by Terry Anzur
A Mardi Gras parade in Valetta, Malta; courtesy: Terry Anzur
When people in Malta hit the streets for Carnival, it’s not really for the benefit of tourists.
If you are lucky enough to be here for the party, you’ll feel like family.
We didn’t plan to be here for Carnival, the pre-Lenten revelry celebrated in most Christian countries prior to Ash Wednesday.
Known as Mardi Gras in New Orleans or Carnaval in Rio, the festival generally occurs in February. It was just a coincidence that we were here as part of a family trip with our son, on winter break from graduate school.
As we arrived on a quiet evening, we had no idea of the massive party that was about to break out.
The streets of Valetta seemed almost deserted, so we settled into our cozy apartment with scenic balconies overlooking Old Bakery Street.
While a 16th century building sounds like it would be charming, it was also challenging.
We couldn’t figure out how to use the shower without flooding the bathroom, and at one point we blew the entire electrical grid while trying to cook dinner and fire up all of our electronic devices. Fortunately, our patient host came to the rescue.
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Next morning, we woke up to marching bands, floats and colorful costumes everywhere.
It seemed like every kid in the country with a dancing costume or an musical instrument was in the lineup.
Lining the streets, proud family members jostled for photo ops. This, we were told, was only a fraction of the available participants who would appear in different parades over the following days and nights.
It wasn’t long before we were welcomed off the curb and into the street to pose with the the merry carnival crews.
With all the action on the streets, history was on the sidelines.
It turned out to be the perfect opportunity to have the splendors of St. John’s Co-Cathedral and the Grand Master’s Palace almost all to ourselves because nearly everyone else in town seemed to be in the parade or watching it.
The Knights of St. John originated during the crusades in the 11th and 12th century. After losing their prior home bases in Jerusalem and Rhodes, the Knights came to Malta in 1530.
In addition to the splendid church where their leaders are buried, they also founded a hospital that was on the cutting edge of medical care at the time.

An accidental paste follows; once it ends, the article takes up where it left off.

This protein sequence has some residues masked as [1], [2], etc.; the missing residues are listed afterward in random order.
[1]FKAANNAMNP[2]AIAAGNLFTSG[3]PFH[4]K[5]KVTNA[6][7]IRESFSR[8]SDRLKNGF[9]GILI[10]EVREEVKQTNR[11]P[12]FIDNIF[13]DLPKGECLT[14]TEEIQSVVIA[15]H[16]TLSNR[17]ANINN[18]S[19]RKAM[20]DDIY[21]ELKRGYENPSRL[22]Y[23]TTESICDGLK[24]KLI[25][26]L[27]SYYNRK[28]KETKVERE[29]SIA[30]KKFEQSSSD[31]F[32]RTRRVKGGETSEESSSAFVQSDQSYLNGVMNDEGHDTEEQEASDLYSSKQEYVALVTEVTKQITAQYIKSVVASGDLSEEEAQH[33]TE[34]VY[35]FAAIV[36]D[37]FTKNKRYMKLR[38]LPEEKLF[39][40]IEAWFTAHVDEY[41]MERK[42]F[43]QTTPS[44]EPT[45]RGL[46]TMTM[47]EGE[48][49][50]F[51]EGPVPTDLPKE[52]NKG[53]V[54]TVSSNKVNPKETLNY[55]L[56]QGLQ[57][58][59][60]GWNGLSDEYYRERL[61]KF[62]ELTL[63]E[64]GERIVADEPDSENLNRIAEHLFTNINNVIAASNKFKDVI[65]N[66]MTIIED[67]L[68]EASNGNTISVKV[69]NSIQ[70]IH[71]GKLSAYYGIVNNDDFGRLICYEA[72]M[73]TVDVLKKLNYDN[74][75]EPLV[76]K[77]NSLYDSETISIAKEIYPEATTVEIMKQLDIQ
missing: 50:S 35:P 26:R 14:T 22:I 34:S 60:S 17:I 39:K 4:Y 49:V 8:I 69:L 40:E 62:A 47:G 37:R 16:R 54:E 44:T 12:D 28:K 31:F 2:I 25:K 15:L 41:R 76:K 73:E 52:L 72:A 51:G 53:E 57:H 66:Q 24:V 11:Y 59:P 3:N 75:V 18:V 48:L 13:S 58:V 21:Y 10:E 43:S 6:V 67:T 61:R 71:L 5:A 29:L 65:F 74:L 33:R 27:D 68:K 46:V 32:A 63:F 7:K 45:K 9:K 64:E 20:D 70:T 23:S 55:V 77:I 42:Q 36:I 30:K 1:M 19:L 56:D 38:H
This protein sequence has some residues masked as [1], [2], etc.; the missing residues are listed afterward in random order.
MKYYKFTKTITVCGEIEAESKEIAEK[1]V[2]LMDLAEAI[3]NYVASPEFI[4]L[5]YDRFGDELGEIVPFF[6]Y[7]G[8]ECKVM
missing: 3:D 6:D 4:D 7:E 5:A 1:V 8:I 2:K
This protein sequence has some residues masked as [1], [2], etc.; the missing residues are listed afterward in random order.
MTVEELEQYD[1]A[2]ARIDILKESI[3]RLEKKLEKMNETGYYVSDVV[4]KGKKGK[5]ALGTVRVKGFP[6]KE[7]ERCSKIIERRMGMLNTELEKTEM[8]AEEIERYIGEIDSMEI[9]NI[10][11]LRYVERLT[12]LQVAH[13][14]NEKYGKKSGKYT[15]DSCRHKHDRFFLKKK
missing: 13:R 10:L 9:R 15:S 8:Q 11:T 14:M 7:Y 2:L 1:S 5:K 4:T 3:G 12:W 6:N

From the main depot in Valetta, public buses are a cheap way to see the smaller scenic towns like a local.
The Three Cities of Vittoriosa, Senglea and Cospicua offered quiet streets and lovely views of Valetta across the water.
On another day, we took the bus in the opposite direction through Sliema, ending up on a pretty waterfront in St. Julian.
Although a favorite with British retirees and hard-partying beach vacationers in the warmer months, we enjoyed a peaceful stroll to Gululu, an unpretentious restaurant that invites you to “sit by the water and enjoy the true tastes of Malta.” The resident dogs and cats looked on as we ate one of our favorite meals of the trip.
And no, we didn’t try the rabbit, a Maltese tradition which is offered in most of the tourist areas.
Memories of our pet bunny Snuggles made that a ‘hell no,’ even for the non-vegetarians in the family.
Plan ahead if you want to visit one of Malta’s most mysterious sights, the UNESCO-protected Hypogeum.
Thousands of bodies were buried in this vast underground necropolis, dating back to 3600 BC. Reservations are a must for the guided one-hour tour through the spooky labyrinth of chambers and passages. The number of visitors is strictly limited and no photos are allowed.
But there’s plenty to photograph above ground at the Tarxien Temples nearby. Believed to be as old as the underground complex, the massive stone blocks are decorated with symbols of plenty and fertility.
The present-day residents were unbelievably friendly, going out of their way to help us when we looked lost.
Visitors from the U.S., Canada and Europe do not require a visa. U.S. and Canadian citizens are allowed to stay up to 90 days and must be valid up to three months after your planned departure.
Malta is part of the European Union and uses the Euro.
The State Department has issued a travel alert for Americans visiting Europe.
Terry’s Travel Tips: Mardi Gras in Malta
For more in-depth advice on visiting Malta, check out LONELY PLANET’S MALTA & GOZO guide on Amazon.com.
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